Monday, May 14, 2018

Baseball Culture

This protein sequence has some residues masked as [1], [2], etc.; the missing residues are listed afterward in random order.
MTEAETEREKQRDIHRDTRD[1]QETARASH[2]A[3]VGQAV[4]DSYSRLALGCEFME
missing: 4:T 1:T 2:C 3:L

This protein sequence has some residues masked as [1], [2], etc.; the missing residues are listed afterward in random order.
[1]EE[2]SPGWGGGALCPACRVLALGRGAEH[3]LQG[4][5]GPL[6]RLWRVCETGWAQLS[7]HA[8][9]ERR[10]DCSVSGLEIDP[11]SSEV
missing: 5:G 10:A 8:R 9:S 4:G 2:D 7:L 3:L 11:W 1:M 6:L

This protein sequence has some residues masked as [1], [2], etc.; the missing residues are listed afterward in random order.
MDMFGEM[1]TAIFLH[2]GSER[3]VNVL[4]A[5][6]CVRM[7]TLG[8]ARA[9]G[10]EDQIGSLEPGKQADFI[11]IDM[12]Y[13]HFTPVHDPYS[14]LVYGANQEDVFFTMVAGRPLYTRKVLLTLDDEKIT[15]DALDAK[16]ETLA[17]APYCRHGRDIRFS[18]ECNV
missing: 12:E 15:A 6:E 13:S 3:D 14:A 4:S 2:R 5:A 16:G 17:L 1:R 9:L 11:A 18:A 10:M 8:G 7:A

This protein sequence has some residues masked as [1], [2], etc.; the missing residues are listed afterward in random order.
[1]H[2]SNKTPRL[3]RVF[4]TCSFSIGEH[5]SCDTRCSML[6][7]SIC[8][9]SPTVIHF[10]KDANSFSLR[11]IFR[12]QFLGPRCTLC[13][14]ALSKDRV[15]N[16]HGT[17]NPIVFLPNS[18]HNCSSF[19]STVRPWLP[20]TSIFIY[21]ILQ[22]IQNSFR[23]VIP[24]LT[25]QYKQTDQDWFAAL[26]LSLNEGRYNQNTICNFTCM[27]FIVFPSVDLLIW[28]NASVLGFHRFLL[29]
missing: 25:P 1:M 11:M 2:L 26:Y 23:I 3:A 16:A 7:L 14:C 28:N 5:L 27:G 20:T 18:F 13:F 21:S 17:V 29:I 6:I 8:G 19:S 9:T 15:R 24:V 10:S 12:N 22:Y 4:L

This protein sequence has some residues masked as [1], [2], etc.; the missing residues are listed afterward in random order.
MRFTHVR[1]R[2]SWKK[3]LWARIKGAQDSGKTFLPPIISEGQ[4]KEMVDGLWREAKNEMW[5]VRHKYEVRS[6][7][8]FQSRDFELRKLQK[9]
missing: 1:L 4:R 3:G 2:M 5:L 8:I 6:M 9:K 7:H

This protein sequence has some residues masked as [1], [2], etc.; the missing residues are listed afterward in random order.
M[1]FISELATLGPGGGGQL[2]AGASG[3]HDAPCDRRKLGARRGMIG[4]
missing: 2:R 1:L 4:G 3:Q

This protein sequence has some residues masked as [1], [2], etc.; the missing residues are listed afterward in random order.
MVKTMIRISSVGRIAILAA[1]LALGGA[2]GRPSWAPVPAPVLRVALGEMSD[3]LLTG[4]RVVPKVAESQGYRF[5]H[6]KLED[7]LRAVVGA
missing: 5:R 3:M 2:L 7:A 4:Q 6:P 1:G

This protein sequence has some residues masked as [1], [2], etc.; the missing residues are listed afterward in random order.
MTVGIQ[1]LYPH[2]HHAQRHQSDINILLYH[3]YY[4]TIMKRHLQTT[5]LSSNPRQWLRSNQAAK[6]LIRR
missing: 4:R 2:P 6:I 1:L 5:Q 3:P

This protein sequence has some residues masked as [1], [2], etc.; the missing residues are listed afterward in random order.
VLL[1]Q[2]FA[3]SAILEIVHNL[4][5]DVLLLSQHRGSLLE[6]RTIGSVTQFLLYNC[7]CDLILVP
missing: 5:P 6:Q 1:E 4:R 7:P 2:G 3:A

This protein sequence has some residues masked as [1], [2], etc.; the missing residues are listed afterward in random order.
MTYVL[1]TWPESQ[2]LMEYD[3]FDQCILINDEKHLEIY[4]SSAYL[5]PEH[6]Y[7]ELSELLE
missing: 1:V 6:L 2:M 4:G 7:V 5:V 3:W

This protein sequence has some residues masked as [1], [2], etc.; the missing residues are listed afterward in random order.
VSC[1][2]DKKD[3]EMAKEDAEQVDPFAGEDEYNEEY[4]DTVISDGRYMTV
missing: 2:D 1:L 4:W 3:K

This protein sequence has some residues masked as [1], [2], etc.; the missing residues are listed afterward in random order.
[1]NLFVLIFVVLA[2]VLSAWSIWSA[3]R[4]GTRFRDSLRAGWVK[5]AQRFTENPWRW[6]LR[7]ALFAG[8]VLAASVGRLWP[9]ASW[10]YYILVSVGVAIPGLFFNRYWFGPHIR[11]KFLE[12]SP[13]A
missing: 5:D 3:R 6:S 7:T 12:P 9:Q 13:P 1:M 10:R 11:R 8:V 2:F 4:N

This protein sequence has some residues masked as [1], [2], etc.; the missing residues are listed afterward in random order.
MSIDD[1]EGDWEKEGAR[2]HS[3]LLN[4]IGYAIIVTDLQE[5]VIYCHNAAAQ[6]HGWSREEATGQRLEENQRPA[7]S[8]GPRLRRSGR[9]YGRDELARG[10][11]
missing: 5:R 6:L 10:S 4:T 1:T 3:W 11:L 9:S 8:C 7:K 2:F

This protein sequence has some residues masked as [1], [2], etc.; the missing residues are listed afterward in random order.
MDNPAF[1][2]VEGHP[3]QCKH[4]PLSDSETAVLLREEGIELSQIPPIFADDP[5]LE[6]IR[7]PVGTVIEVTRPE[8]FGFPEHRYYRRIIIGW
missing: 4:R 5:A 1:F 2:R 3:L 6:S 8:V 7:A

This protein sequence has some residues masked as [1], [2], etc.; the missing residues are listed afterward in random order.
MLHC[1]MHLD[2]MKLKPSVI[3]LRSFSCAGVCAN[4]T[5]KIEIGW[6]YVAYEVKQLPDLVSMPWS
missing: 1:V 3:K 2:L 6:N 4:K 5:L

In baseball, teams will differ among leagues and organized play. The Major League Baseball teams have 25 player active rosters. In such a system, there are eight position players with the catcher, four infielders, and three outfielders who all play on a regular basis. There are five starting pitchers who make up the team’s pitching rotation or starting rotation.  There are six relief pitchers including one specialist closer (who make up the teams’ bullpen. It is named for the off field area where pitchers warm up). There are one backup or substitute catcher, 2 backup infielders, 2 backup outfielders, and one specialist pinch hitter (or a second backup catcher, or a seventh reliever). Most baseball leagues worldwide have the DH rule including MLB's American League, Japan's Pacific League, and Caribbean professional leagues, along with major American amateur organizations.  The Central League in Japan and the National League do not have the rule, and high-level minor league clubs connected to National League teams are not required to field a DH. In the American League and others with the DH rule, there will usually be nine offensive regulars (including the DH), five starting pitchers, seven or eight relievers, a backup catcher and two or three other reserves; the need for late-inning pinch-hitters is reduced by the DH. The manager is the head coach of a team. He or she oversees the team’s major strategic decisions. He or she can establish the starting rotation, set up the lineup, establish the batting order before each game, and make substitutions in the game. He or she can bring in relief pitchers.   Managers are typically assisted by two or more coaches. They may have specialized responsibilities, such as working with players on hitting, fielding, pitching, or strength and conditioning. At most levels of organized play, two coaches are stationed on the field when the team is at bat: the first base coach and third base coach, occupying designated coaches' boxes just outside the foul lines, assist in the direction of baserunners when the ball is in play, and relay tactical signals from the manager to batters and runners during pauses in play. In contrast to many other team sports, baseball managers and coaches generally wear their team's uniforms. Coaches must be in uniform in order to be allowed on the field to confer with players during a game. Umpires exist in baseball to make a ruling on an outcome of each play. Some can stand behind the catcher to see the strike zone. He or she can call balls and strikes. They can exist on other bases too to judge force outs and tag outs. In Major League Baseball, four umpires are used for each game, one near each base. In the playoffs, six umpires are used: one at each base and two in the outfield along the foul lines.